In Palo Atlo, a man deals with the fact that his wife is paralyzed from the waist down due to a rare condition called Guillian-Barre syndrome. She listens to Nirvana day in and day out and he talks to his digital version of the recently assassinated president as they navigate the sorrow and grief that comes along with her condition.
In Lake Charles, Indiana, a UPS driver goes about his normal deliveries carrying along his two and half year old son who was left in his van after hurricane Katrina and hurricane Rita left the city in ruins. They work, eat, and sleep in the UPS van as Nonc tries to find Geranimo’s mother and discover what their lives will look like post-hurricane.
In current day Berlin, the prior warden of a Stasi prison thinks about his past: Still living in the staff homes close to the prison that now acts as a tourist location, Hans ponders the conditions of the prison and whether he and his staff were as bad as all the now-released inmates claim they were.
These short stories (along with three others) will have you thinking about life and all its players in a completely different light.
I am a firm believer that a writer whose work helps you to see life from a completely different perspective is a fine writer indeed. This collection of short stories from Adam Johnson is truly remarkable. His characters are often on the fringes of society, but Johnson writes in such a way that I kept thinking about how I most often judge before considering why a person might be the way they are and do the things they do. This book was chosen to be the 2015 National Book Award winner and Johnson’s previous novel, The Orphan Master’s Son, won the Pulitzer Prize in 2013 (just added to my reading list). I am looking forward to reading more of his work and hoping that they are as great as this beautiful collection of short stories.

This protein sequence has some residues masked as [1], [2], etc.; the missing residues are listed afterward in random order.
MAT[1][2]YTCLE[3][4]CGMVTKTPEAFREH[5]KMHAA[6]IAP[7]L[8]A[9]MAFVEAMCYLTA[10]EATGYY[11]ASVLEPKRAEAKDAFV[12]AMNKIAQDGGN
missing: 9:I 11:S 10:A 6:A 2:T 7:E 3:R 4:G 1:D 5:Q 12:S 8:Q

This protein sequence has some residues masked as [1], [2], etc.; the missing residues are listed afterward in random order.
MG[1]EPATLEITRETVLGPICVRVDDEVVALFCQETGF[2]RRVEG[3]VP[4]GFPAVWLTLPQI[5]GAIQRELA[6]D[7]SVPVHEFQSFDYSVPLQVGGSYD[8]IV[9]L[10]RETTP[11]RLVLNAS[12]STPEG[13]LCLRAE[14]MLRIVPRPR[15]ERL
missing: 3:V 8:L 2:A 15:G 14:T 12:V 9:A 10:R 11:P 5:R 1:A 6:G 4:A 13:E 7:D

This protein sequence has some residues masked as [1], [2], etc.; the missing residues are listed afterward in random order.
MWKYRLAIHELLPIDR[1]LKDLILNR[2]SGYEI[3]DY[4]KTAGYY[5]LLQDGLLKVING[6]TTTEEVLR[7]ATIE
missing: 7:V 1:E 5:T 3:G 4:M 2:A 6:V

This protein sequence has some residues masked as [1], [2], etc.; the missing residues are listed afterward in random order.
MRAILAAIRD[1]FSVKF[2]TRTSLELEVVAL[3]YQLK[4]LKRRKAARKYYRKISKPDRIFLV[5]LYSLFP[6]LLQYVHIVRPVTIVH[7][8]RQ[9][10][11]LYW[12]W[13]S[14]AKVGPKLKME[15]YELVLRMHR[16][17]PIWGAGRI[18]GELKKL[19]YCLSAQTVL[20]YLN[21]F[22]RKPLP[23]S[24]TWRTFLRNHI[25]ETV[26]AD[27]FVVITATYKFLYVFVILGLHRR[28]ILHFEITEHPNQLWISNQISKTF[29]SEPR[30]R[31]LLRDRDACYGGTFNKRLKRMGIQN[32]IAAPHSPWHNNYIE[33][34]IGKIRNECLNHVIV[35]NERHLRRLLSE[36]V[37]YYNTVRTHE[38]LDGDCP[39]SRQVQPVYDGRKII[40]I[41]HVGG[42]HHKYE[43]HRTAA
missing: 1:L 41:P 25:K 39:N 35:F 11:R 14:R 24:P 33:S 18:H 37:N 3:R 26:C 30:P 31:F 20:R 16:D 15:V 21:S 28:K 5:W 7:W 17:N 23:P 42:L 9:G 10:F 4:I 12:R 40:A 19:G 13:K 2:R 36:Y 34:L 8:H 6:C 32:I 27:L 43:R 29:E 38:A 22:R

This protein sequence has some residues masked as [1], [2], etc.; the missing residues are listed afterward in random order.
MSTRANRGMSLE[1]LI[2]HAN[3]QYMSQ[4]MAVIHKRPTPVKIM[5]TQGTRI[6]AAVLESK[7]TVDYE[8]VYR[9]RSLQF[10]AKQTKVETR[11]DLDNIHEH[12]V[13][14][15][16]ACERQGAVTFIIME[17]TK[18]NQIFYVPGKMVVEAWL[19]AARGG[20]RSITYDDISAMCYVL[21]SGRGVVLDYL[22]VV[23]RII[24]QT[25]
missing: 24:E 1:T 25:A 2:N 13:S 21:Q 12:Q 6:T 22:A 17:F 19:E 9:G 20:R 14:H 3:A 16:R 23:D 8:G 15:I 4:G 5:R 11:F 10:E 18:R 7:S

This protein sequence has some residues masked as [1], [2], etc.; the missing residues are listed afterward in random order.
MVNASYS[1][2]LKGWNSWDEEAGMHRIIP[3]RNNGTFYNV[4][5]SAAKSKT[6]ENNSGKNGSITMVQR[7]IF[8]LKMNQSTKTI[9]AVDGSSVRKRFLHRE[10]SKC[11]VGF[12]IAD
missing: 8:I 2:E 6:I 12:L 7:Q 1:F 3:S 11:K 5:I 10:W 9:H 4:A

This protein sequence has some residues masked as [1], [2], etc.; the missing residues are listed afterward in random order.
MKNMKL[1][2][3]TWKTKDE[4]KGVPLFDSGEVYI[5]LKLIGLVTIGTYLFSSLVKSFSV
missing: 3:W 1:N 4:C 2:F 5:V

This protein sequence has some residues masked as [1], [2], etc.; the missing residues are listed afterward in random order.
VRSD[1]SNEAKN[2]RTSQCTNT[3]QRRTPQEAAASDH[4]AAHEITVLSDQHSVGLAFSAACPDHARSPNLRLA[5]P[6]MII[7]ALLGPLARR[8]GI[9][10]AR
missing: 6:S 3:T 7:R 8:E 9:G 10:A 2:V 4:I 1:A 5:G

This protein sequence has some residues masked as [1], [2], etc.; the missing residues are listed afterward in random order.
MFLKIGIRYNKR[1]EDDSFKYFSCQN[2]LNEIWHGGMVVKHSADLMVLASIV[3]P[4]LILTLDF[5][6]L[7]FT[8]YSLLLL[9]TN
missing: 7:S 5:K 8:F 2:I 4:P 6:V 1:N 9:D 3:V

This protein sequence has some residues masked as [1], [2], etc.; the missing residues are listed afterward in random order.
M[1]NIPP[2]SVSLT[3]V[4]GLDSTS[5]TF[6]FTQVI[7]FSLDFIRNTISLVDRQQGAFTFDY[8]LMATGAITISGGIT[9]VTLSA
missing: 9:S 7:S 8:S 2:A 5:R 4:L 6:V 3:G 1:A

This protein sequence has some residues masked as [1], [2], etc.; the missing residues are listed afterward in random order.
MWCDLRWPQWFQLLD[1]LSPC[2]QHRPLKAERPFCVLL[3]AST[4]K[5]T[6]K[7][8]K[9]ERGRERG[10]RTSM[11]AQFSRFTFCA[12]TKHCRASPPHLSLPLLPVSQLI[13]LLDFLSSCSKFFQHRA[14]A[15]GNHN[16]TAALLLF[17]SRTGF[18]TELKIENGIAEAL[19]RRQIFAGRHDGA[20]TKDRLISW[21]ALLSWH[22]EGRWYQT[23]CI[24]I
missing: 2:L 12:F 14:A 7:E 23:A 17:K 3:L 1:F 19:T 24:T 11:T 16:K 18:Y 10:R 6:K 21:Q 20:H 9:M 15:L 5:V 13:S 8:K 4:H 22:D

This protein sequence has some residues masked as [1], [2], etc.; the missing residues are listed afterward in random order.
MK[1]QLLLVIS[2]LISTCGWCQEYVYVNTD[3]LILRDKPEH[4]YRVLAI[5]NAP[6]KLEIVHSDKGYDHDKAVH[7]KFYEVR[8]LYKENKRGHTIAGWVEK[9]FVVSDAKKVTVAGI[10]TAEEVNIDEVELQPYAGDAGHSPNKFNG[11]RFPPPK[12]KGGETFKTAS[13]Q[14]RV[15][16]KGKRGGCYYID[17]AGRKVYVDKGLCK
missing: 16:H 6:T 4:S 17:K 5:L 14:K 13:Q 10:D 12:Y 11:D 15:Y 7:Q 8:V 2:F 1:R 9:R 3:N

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Over the past months, I've learned that I have a lot to learn concerning the history of our country and the issues of systemic racism. I've recognized that I, too, have biases that I was unaware of. Waking up to this reality has felt a little like grieving or at least going through the grief process. It hit me hard in the beginning and I was sad and angry. Then I didn't know what to do with the pain of it and was overwhelmed by it all. And now I'm accepting the fact that I have a lot of work to do and that this is a marathon, not a sprint...
"For me, becoming isn't about arriving somewhere and achieving a certain aim. I see it instead as forward motion, a means of evolving, a way to reach continuously toward a better self. The journey doesn't end. I became a mother, but I still have a lot to learn from and give to my children. I became a wife, but I continue to adapt to and be humbled by what it means to truly love and make a life with another person. I have become, by certain measures, a person of power, and yet there are moments still when I feel insecure and unheard. It's all a process, steps...
Have you heard??? I'm hosting a COVID-19 Reading Challenge and I want you to join me!! Click here to get a printable copy of the challenge. Feel free to email it to a friend and invite them to join as well. Below you'll find the categories plus book suggestions!